What might have been if de Minaur could just claim the last two games but credit to Rublev, he kept swinging hard and found the court when needed.
Again it was the first serve percentage that just was not good enough to win at this level.
“It’s a tough, tough match to finish up my campaign here,” De Minaur conceded. “Obviously had aspirations for more.
“(But) Andrey deserved the win. He played too good in the fourth and fifth sets. He kind of, in my eyes, just let go and started swinging freely, caught a little purple patch. It was too good in the end.
“It’s not a match that I thought I lost physically. It was just that the racquet was taken out of my hand. Got to a stage where I just could not get him moving or expose that movement. He was just standing and hitting from every single part of the court.”
“I started to say to myself ‘No, you’re gonna die today but you will do everything’,” Rublev told the crowd after the gruelling encounter.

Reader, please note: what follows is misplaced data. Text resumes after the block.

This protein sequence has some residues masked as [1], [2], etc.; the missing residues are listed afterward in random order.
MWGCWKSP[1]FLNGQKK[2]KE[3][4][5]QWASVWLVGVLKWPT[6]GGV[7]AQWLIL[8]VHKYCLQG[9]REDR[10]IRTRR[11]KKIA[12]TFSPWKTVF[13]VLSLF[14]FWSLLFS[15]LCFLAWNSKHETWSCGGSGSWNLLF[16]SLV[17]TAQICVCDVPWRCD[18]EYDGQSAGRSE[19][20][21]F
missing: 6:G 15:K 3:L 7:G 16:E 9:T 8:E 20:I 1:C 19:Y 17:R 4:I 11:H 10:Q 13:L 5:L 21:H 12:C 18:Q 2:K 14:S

“Somehow I started to play better and better and I found more energy and I was able to win.
“We’ve played a couple of times and all of them were dramatic like now. He’s one of the fastest players, the way he moves with the legs and he takes the speed, it’s crazy.
“When you play four hours, long rallies and you try to stretch … I start to feel a bit of pain but it’s normal after four hours with intensity like this. I was just trying not to think about it, just trying to push myself to do everything I could.
“Don’t cry, don’t start to feel sorry for yourself … just keep fighting and we’ll see what’s going to happen.”